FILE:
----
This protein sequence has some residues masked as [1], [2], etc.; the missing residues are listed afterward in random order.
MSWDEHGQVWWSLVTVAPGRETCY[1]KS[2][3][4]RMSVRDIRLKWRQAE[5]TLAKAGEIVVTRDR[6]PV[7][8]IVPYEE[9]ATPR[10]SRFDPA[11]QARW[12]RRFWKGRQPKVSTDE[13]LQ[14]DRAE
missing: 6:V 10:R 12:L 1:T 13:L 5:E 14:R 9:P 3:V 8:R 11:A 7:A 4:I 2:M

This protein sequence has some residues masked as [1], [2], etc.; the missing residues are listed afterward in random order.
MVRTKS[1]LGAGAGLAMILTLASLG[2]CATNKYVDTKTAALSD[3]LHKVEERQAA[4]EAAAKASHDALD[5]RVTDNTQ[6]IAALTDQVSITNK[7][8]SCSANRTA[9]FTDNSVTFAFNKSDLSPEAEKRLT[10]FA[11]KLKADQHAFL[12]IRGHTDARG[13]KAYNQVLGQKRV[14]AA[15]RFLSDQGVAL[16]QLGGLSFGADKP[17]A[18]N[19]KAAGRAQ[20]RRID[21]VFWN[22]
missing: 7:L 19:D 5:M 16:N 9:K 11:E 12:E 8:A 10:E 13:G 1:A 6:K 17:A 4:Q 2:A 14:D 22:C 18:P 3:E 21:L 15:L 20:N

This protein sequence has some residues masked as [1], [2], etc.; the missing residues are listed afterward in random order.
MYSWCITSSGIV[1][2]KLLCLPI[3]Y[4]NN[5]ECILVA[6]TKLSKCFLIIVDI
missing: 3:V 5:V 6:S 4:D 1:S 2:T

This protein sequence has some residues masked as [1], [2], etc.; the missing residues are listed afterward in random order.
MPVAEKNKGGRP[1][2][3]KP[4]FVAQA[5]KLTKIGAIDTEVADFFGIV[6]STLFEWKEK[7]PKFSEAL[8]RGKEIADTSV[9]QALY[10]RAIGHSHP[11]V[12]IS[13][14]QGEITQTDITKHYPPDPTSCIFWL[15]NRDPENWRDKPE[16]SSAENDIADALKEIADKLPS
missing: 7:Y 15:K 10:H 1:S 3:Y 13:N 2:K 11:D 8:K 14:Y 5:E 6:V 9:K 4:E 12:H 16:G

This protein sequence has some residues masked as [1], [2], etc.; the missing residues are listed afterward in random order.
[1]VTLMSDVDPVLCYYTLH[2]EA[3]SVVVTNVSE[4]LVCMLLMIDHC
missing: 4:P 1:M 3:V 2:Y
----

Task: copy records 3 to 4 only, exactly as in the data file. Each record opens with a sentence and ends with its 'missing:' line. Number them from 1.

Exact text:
This protein sequence has some residues masked as [1], [2], etc.; the missing residues are listed afterward in random order.
MYSWCITSSGIV[1][2]KLLCLPI[3]Y[4]NN[5]ECILVA[6]TKLSKCFLIIVDI
missing: 3:V 5:V 6:S 4:D 1:S 2:T

This protein sequence has some residues masked as [1], [2], etc.; the missing residues are listed afterward in random order.
MPVAEKNKGGRP[1][2][3]KP[4]FVAQA[5]KLTKIGAIDTEVADFFGIV[6]STLFEWKEK[7]PKFSEAL[8]RGKEIADTSV[9]QALY[10]RAIGHSHP[11]V[12]IS[13][14]QGEITQTDITKHYPPDPTSCIFWL[15]NRDPENWRDKPE[16]SSAENDIADALKEIADKLPS
missing: 7:Y 15:K 10:H 1:S 3:Y 13:N 2:K 11:D 8:K 14:Y 5:E 6:V 9:K 4:E 12:H 16:G